Magnolias and Creating Floral Art

When I was a child, I would mark the arrival of spring by the early bulbs that pushed up from the cold earth and by the magnolia blossoms which arrived in a burst of pink glory. I grew up on Staten Island where there was a dearth of gardens and an abundance of homes built close together. Our small house had a narrow side yard that opened up to a tiny plot of land. My dad, with little foresight but much love of beautiful things, planted a magnolia and a crab apple in our small space. If you can imagine, a city home, tiny yard and 2 large flowering trees. I had no love for that magnolia - the blooms were a nuisance,  lasting just a day or two until the wind and harsh April showers tore them up and scattered their pink petals across the grass where I played.

I didn’t care for beauty that was delicate and weak. What was the point of those flowers if they were so easily swallowed up in a spring rain?  Their impermanence was a message that nothing lasts. I preferred the persistence of the daffodils and crocuses, the flowers popping their heads through the snow and hard earth. There was strength in longevity. By the time they faded to make way for showier flowers, I’d grown used to their beauty and forgotten they were even there.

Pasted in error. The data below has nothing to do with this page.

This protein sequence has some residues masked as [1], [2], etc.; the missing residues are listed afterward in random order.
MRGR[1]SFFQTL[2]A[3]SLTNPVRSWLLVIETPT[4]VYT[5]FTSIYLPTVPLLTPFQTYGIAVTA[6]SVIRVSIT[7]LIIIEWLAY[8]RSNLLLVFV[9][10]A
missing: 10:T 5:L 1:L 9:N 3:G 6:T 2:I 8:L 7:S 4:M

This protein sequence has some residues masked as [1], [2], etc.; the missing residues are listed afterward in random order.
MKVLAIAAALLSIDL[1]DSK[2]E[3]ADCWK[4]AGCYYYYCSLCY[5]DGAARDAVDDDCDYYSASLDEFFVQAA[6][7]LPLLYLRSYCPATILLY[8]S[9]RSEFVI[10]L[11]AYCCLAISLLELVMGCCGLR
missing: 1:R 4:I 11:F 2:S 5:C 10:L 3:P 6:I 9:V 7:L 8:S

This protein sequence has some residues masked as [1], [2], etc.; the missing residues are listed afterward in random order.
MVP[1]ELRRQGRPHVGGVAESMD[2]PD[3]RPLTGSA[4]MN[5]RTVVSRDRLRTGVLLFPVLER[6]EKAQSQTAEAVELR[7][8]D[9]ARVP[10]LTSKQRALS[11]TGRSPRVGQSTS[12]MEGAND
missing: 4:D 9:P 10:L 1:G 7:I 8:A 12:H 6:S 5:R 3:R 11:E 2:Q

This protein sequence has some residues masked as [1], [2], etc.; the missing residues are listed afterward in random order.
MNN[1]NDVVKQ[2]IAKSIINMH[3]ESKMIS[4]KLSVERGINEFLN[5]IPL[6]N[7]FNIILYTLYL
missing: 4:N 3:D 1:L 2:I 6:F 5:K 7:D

The flower that smiles to-day

To-morrow dies;

All that we wish to stay

Tempts and then flies.

-Percy Byshe Shelly

I discovered a love of gardening many years later, but planting a magnolia never crossed my mind. I lived in an older neighborhood filled with beautiful flowering trees and I’d sometimes pass a magnolia tree on my walk home from the bus stop. In early April,  the pink blossoms of weeping cherries arrived at the same time as the magnolia flowers. That is, if the magnolia bloomed at all. Every spring their weakness was on display. One year a frost snapped the buds. Another year we had a warm winter and they bloomed early before dying in the cold snap that followed. And when they did bloom, the flowers were gone in a day or two, fading to mud brown and scattering across the lawn like ashes.

I had children. I moved further out to the country. I opened and closed a business and learned a hard truth --  nothing lasts forever. There weren’t many magnolias in my new town and the few I encountered were in large gardens. Maybe because the winters seemed longer,  I began to appreciate the showy blossoms of the magnolia as the first real sign of spring. There is hope in the expectation of their return, their perfumed scent carrying spring along a breeze. Sometimes they die before blooming. But most years, they arrive, they thrive and then they wither to glossy green leaves. And nature, as it moves through the wonder of each season, reminds us how easy it is to mistake being delicate for being weak.

When I consider every thing that grows

Holds in perfection but a little moment.


As time passes, as our faces gain wrinkles and our hair grays, it becomes easier to understand that all beauty is a race against time. With age, I’ve gained clarity. To appreciate a magnolia and all flowers, is to accept that their very nature is transient -- what is here today, may not be tomorrow - and that’s what makes them so valuable to us. There is strength in the will to return, year after year, setbacks be damned.  It doesn’t matter that the blooms last but a few days. What matters is that they arrive, their presence is acknowledged and then they pass on, to dust and to dirt.